Ottawa

Isobel Granger 1st black woman to rise to rank of Ottawa police inspector

Insp. Isobel Granger, sworn in Tuesday as the first black woman to reach that upper echelon of the Ottawa Police Service, says she wants her achievement to inspire other women from marginalized communities to do the same.

Promotion to police service's upper echelon 'a long time coming'

Insp. Isobel Granger is the first black woman to rise to the rank of police inspector at the Ottawa Police Service. (Supplied photo)

Insp. Isobel Granger, sworn in Tuesday as the first black woman to reach that upper echelon of the Ottawa Police Service, says she wants her achievement to inspire other women from marginalized communities to do the same.

"It's never been about me," she told CBC Radio's Ottawa Morning Wednesday. "There's always a bigger picture, and I know that as I go forward, others see that they can."

Ideally it would have been easy, but it hasn't been easy.- Ottawa police Insp. Isobel Granger

The rank of inspector is just two below chief. It involves managing multiple teams and having a strong grasp and understanding of both global issues and the local community, Granger said.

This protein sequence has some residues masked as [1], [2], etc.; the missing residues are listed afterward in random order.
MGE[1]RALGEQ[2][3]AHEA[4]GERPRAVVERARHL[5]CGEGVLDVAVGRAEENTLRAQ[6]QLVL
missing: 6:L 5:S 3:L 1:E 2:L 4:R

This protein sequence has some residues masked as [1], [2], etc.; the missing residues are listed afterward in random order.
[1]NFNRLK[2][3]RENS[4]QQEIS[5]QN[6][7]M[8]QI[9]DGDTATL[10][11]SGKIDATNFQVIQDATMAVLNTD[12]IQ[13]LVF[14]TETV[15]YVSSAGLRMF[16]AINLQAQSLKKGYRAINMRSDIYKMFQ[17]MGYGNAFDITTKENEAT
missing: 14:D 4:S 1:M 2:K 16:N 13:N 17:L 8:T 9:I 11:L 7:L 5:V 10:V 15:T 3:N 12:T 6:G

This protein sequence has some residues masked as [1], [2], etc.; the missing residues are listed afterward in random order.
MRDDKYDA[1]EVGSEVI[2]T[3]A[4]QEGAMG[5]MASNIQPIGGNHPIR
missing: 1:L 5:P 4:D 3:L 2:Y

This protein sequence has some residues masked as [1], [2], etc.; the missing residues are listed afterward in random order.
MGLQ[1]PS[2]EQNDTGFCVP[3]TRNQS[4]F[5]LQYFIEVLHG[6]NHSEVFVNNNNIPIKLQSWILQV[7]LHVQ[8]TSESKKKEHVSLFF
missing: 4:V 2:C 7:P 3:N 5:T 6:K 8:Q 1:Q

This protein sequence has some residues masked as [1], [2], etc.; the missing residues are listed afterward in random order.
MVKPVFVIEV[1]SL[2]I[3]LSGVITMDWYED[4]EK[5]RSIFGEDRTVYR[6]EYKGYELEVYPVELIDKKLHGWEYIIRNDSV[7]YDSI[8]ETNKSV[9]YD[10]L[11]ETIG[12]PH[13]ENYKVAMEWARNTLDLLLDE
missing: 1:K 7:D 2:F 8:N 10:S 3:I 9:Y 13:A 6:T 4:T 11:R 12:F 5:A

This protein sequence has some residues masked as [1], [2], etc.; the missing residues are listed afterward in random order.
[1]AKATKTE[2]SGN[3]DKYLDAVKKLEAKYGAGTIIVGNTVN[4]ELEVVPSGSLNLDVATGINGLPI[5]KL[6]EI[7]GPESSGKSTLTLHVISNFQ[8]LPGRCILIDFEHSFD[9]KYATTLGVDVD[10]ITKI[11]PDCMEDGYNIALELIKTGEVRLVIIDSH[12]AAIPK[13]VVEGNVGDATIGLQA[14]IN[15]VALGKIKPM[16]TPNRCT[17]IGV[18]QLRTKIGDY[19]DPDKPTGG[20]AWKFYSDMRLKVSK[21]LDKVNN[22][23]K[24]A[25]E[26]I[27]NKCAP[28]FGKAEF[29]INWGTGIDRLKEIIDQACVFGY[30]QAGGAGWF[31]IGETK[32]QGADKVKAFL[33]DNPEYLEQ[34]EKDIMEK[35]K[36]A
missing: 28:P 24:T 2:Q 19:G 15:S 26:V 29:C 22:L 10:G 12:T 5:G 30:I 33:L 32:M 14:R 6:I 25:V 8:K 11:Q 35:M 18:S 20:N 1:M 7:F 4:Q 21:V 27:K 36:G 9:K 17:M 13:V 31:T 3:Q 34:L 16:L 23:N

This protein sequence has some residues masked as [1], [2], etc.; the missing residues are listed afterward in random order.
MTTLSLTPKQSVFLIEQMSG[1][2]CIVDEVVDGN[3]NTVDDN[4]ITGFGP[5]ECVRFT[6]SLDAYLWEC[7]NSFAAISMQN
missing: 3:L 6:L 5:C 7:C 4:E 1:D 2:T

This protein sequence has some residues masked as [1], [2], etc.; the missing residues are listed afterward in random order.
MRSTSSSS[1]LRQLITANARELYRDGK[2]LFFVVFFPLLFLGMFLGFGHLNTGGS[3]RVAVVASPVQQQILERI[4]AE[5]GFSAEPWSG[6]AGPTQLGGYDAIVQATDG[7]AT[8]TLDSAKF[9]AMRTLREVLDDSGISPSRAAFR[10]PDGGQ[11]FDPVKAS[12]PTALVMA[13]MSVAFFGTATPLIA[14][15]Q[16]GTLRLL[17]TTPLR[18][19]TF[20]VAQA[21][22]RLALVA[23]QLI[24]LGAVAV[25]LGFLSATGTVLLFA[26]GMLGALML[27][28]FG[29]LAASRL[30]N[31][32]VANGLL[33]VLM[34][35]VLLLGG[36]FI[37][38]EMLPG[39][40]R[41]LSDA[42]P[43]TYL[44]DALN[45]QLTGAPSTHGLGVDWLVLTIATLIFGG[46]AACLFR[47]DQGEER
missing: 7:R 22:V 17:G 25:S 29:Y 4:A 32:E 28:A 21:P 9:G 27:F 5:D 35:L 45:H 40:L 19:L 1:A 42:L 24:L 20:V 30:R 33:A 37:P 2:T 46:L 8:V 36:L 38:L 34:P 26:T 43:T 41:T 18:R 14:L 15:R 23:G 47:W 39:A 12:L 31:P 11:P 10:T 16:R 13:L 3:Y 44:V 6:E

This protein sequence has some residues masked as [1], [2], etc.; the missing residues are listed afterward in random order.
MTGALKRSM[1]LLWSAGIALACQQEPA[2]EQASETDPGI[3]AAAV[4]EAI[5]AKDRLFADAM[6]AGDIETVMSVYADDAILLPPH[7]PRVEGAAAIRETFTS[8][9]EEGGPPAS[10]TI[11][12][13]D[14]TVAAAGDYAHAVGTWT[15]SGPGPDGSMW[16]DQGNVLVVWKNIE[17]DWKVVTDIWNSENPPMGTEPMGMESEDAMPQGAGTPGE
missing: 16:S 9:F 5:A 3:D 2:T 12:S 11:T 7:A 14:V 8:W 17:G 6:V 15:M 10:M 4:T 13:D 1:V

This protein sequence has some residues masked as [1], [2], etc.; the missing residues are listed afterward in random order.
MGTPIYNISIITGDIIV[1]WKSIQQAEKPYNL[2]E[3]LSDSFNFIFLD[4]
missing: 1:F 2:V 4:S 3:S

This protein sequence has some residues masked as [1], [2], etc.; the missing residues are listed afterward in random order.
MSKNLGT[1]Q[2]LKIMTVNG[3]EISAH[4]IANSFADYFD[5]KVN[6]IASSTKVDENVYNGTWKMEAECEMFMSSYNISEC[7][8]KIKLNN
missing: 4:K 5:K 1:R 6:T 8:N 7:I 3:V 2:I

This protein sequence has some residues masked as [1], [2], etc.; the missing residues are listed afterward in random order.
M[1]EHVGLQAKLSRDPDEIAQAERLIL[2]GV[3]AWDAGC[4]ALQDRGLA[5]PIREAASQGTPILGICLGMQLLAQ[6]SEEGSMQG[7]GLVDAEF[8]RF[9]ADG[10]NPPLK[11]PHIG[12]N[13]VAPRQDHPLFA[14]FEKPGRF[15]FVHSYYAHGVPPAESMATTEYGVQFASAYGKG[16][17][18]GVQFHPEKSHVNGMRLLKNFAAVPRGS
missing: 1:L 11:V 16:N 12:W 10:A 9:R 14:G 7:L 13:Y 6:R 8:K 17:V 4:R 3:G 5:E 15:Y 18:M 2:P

"It's significant because your span of control increases," she said. "You really have to have your finger on the pulse."

'An ocean of emotions' 

During her drive to the swearing-in ceremony Tuesday, "an ocean of emotions" poured over her as she reflected back on her decades-long career, she said.

"It's been a long time coming," Granger said. "Ideally it would have been easy, but it hasn't been easy."

Her career began in her home country of Zimbabwe where she became the first black officer in the white ranks of a segregated police force. She left Zimbabwe in 1989 and five years later became one of the first black female officers hired by the Ottawa Police Service.

Granger said she remembers talking to other officers about where she came from, and said many didn't know very much about her home country. 

Since then, she's worked in the force's youth section, as well as its diversity and race relations unit.

'A life of educating people'

Her life, she said, has been one of breaking down barriers and educating people.

"What I learned about people is that people are sometimes really intimidated and afraid of what they do not know," she said. "So you can actually stand up and fight and become adversarial and combative, or your life can become a life of educating people."

Granger said her experiences will allow her to use her new rank to help break down barriers between police and marginalized communities. 

"I see myself as a connector and helping to facilitate conversations because a lot of things that happen are because of a lack of communication and a breakdown of communication," Granger said.

In 2016, she led a new outreach group to engage members of the city's Somali community following the death of Abdirahman Abdi, a 37-year-old man who died following a violent altercation with police.

"When I move forward, I don't look at moving just myself forward, but how can we bring us all forward," she said. 

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